by Taylah Faulkner, Bradd Witt and Heather J. Bray

Sustainability communication has been an increasing focus globally for many diverse and complex resource-based industries, including beef production, due to an increase in public scrutiny. However, this has received limited research interest. This study, drawing on in-depth interviews, explores key internal and external stakeholders’ perceptions of sustainability communication challenges using the Australian beef industry as a case study. Diverse views about public perceptions, the role of communications in trust, and internal issues reflect challenges such as industry culture, isolation, and industry complexity and breadth. This research highlights and discusses a range of sustainability communication issues in complex contexts.

Volume 21 • Issue 06 • 2022

Jul 04, 2022 Commentary
Evidence in the eye of the beholder: portrayals of risk and scientific (un)certainty in ‘Don't look up’

by Lars Guenther and Lutz Granert

In this invited comment, we discuss portrayals of risk and scientific (un)certainty in ‘Don't look up’. Specific scenes of the movie were selected, to reflect how within and between the spheres of science, politics, journalism, and economics an upcoming risk and its scientific (un)certainty is (re-)interpreted and (re-)framed, in line with the respective sphere's logic. We extend our assessment by common criteria of film analysis and comparisons to climate change, where applicable. This comment emphasizes how in the movie the logic of economy is taken over by politics and journalism, and how it prevails over the logic of science.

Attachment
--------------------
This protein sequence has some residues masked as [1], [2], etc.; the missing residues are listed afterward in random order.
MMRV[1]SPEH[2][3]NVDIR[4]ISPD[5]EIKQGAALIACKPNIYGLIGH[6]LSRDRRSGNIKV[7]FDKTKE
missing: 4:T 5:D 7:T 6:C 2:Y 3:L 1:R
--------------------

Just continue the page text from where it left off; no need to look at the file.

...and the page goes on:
Volume 21 • Issue 05 • 2022

Apr 20, 2022 Practice Insight
Science communication during COVID-19: when theory meets practice and best practices meet reality

by Christopher D. Wirz, Ashley Cate, Markus Brauer, Dominique Brossard, Lori DiPrete Brown, Kaiping Chen, Pauline Ho, D. Gavin Luter, Haley Madden, Sara Schoenborn, Bret Shaw, Cory Sprinkel, Don Stanley and Gail Sumi

This paper synthesizes the efforts of an interdisciplinary, University-convened communication task force in the U.S. that used science communication theory to develop an effective strategy during the early stages of the COVID-19 pandemic. We outline recommendations for researchers and practitioners who are, or are interested in, implementing theory-based communication practices while describing how we dealt with the unforeseen realities we faced. Overall, we recommend that effective public health and science communication should be based on theory and formative evaluation while relying on established infrastructure, real-time data, a deep understanding of intended target audiences, and intentional coordination with community partners.